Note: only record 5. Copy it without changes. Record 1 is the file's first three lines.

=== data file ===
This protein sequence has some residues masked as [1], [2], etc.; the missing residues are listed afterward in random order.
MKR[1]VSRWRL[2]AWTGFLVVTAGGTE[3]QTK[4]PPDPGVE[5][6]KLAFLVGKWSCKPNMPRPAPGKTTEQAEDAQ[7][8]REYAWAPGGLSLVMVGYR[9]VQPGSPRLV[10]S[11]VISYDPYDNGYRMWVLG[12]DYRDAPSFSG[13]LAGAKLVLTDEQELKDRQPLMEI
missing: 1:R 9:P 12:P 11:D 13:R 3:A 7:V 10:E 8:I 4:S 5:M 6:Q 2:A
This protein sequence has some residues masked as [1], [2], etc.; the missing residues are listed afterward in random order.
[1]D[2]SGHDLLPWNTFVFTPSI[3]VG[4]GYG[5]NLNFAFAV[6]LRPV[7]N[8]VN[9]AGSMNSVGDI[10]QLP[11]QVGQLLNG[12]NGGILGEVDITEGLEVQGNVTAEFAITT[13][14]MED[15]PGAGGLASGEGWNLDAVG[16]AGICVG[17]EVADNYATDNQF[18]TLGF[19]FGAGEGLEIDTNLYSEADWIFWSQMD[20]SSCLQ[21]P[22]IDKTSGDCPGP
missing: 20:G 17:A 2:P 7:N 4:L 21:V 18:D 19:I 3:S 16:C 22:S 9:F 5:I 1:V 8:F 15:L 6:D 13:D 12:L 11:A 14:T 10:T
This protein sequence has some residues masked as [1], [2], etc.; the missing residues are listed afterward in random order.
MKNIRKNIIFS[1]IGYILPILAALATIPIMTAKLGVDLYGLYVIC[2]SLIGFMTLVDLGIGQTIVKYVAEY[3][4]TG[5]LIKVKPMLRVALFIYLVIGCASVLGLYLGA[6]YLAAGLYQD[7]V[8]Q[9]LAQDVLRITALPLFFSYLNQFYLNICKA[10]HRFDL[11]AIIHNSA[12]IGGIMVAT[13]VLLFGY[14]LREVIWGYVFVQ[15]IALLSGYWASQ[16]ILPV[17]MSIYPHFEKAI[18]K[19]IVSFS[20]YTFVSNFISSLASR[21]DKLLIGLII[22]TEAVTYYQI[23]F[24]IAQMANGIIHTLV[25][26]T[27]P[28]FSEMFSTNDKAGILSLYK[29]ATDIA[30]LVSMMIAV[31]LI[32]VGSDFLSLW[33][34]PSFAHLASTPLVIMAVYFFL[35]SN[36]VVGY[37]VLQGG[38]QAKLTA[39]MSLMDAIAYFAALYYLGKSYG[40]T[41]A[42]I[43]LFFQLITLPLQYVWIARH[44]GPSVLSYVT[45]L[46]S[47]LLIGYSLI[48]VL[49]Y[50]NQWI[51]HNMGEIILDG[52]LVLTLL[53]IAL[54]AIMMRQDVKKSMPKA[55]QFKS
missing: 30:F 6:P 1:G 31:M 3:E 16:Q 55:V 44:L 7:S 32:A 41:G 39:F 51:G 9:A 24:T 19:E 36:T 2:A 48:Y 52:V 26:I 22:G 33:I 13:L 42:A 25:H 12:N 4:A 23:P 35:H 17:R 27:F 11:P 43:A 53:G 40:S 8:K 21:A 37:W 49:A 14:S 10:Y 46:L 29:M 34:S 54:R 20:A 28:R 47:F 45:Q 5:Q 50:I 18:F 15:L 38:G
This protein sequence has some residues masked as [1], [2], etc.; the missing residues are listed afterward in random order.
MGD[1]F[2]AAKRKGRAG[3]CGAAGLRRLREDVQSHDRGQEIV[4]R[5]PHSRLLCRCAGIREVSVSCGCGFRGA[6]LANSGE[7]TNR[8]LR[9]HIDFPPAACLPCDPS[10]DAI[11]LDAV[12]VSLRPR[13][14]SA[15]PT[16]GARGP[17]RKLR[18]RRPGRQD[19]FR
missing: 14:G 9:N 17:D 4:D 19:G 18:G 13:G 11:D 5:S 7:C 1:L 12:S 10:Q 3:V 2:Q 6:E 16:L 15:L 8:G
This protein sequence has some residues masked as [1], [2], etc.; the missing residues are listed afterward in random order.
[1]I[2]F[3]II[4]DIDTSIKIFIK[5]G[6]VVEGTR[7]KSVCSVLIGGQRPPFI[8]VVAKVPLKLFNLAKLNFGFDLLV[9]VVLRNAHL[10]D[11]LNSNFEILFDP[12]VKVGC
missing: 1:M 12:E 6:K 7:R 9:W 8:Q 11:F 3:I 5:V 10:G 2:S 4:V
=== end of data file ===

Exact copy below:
This protein sequence has some residues masked as [1], [2], etc.; the missing residues are listed afterward in random order.
[1]I[2]F[3]II[4]DIDTSIKIFIK[5]G[6]VVEGTR[7]KSVCSVLIGGQRPPFI[8]VVAKVPLKLFNLAKLNFGFDLLV[9]VVLRNAHL[10]D[11]LNSNFEILFDP[12]VKVGC
missing: 1:M 12:E 6:K 7:R 9:W 8:Q 11:F 3:I 5:V 10:G 2:S 4:V